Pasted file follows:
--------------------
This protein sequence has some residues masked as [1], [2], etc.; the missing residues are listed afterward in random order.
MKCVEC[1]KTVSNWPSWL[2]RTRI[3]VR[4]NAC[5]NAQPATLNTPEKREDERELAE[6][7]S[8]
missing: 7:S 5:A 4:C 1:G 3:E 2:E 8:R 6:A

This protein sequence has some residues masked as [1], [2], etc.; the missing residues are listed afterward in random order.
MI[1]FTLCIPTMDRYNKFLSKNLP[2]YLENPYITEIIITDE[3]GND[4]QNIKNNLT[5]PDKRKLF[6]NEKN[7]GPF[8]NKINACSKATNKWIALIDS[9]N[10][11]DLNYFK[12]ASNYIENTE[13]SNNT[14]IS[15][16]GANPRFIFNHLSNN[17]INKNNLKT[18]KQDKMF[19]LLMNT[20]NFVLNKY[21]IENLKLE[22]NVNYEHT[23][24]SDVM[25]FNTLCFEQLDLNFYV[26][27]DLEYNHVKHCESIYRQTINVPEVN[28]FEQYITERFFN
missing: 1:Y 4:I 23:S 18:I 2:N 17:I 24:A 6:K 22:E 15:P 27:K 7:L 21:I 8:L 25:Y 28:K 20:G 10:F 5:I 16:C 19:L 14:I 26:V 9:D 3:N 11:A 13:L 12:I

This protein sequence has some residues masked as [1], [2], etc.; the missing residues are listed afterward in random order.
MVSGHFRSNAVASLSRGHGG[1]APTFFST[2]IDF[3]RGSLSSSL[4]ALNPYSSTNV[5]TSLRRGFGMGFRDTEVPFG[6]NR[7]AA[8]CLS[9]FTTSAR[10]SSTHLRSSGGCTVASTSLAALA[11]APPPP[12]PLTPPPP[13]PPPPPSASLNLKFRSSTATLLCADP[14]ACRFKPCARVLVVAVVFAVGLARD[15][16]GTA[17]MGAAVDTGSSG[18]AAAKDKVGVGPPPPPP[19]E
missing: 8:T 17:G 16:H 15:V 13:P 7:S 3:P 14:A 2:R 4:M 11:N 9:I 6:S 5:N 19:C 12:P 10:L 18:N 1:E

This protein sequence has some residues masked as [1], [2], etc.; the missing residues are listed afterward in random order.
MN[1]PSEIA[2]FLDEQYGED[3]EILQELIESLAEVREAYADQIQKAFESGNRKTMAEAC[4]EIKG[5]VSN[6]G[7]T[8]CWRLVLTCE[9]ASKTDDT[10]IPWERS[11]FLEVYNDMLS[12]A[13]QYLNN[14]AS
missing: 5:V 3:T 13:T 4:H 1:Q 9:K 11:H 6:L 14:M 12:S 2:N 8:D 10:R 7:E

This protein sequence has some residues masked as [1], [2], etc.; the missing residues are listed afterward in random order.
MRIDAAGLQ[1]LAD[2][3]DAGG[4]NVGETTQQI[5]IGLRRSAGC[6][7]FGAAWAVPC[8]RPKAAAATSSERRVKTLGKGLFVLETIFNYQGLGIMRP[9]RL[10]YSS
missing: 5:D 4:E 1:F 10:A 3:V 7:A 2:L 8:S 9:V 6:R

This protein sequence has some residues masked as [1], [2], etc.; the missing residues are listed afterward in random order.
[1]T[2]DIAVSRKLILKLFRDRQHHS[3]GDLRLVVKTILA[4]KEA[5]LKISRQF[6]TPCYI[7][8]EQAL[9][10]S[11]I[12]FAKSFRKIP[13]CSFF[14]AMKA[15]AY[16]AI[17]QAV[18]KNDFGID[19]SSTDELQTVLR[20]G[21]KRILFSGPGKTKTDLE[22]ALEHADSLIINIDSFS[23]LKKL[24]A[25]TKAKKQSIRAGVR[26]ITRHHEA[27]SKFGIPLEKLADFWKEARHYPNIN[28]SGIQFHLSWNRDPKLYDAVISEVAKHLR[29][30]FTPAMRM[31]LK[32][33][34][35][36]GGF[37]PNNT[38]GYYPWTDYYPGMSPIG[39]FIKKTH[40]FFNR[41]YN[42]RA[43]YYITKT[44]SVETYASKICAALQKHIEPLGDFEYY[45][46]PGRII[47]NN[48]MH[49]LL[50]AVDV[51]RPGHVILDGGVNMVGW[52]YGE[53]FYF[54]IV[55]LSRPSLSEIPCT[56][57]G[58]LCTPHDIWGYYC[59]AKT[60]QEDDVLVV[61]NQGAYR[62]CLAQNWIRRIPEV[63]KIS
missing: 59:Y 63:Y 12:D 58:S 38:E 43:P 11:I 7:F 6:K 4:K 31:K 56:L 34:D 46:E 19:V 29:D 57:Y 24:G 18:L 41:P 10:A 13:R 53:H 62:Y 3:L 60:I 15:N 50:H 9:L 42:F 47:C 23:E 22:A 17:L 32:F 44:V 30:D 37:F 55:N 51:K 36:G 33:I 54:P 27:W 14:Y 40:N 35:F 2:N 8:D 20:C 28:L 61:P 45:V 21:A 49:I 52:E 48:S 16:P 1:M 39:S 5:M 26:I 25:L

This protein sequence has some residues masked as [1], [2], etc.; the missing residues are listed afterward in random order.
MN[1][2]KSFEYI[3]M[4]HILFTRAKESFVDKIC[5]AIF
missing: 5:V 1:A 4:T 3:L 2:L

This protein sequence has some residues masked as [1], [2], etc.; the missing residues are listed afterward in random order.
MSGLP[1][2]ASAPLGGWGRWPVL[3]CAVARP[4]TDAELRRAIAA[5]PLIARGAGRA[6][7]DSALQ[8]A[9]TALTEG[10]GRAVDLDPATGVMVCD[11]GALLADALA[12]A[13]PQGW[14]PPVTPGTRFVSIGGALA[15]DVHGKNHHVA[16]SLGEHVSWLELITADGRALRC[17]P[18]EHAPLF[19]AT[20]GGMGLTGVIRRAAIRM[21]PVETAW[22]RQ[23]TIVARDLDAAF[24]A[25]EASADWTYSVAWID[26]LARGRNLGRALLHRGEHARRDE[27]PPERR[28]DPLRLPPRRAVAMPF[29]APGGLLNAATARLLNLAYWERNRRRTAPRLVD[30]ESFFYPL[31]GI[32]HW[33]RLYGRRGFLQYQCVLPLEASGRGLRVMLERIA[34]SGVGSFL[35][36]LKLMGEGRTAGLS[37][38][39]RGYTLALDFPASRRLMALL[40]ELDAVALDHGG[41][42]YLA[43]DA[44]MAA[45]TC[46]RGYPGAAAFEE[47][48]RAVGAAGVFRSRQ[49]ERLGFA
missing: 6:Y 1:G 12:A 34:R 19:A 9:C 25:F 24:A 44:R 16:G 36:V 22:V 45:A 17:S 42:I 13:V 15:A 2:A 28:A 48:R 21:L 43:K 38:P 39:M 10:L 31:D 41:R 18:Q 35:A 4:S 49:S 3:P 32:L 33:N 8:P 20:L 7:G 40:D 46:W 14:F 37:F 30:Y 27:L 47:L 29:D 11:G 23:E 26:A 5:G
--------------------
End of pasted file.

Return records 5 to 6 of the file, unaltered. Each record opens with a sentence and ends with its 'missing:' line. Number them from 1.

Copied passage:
This protein sequence has some residues masked as [1], [2], etc.; the missing residues are listed afterward in random order.
MRIDAAGLQ[1]LAD[2][3]DAGG[4]NVGETTQQI[5]IGLRRSAGC[6][7]FGAAWAVPC[8]RPKAAAATSSERRVKTLGKGLFVLETIFNYQGLGIMRP[9]RL[10]YSS
missing: 5:D 4:E 1:F 10:A 3:V 7:A 2:L 8:S 9:V 6:R

This protein sequence has some residues masked as [1], [2], etc.; the missing residues are listed afterward in random order.
[1]T[2]DIAVSRKLILKLFRDRQHHS[3]GDLRLVVKTILA[4]KEA[5]LKISRQF[6]TPCYI[7][8]EQAL[9][10]S[11]I[12]FAKSFRKIP[13]CSFF[14]AMKA[15]AY[16]AI[17]QAV[18]KNDFGID[19]SSTDELQTVLR[20]G[21]KRILFSGPGKTKTDLE[22]ALEHADSLIINIDSFS[23]LKKL[24]A[25]TKAKKQSIRAGVR[26]ITRHHEA[27]SKFGIPLEKLADFWKEARHYPNIN[28]SGIQFHLSWNRDPKLYDAVISEVAKHLR[29][30]FTPAMRM[31]LK[32][33][34][35][36]GGF[37]PNNT[38]GYYPWTDYYPGMSPIG[39]FIKKTH[40]FFNR[41]YN[42]RA[43]YYITKT[44]SVETYASKICAALQKHIEPLGDFEYY[45][46]PGRII[47]NN[48]MH[49]LL[50]AVDV[51]RPGHVILDGGVNMVGW[52]YGE[53]FYF[54]IV[55]LSRPSLSEIPCT[56][57]G[58]LCTPHDIWGYYC[59]AKT[60]QEDDVLVV[61]NQGAYR[62]CLAQNWIRRIPEV[63]KIS
missing: 59:Y 63:Y 12:D 58:S 38:E 43:P 11:I 7:F 6:K 4:K 31:K 56:L 34:D 46:E 19:V 29:D 57:Y 24:G 18:L 41:P 10:A 13:R 53:H 62:Y 3:L 60:I 15:N 50:H 9:L 42:F 47:C 23:E 22:A 17:L 32:F 44:V 30:D 37:F 55:N 51:K 36:G 33:I 54:P 27:W 14:Y 40:N 35:F 2:N 8:D 20:C 28:L 61:P 45:V 21:A 49:I 52:E 48:S 16:P 1:M 39:S 5:M 26:I 25:L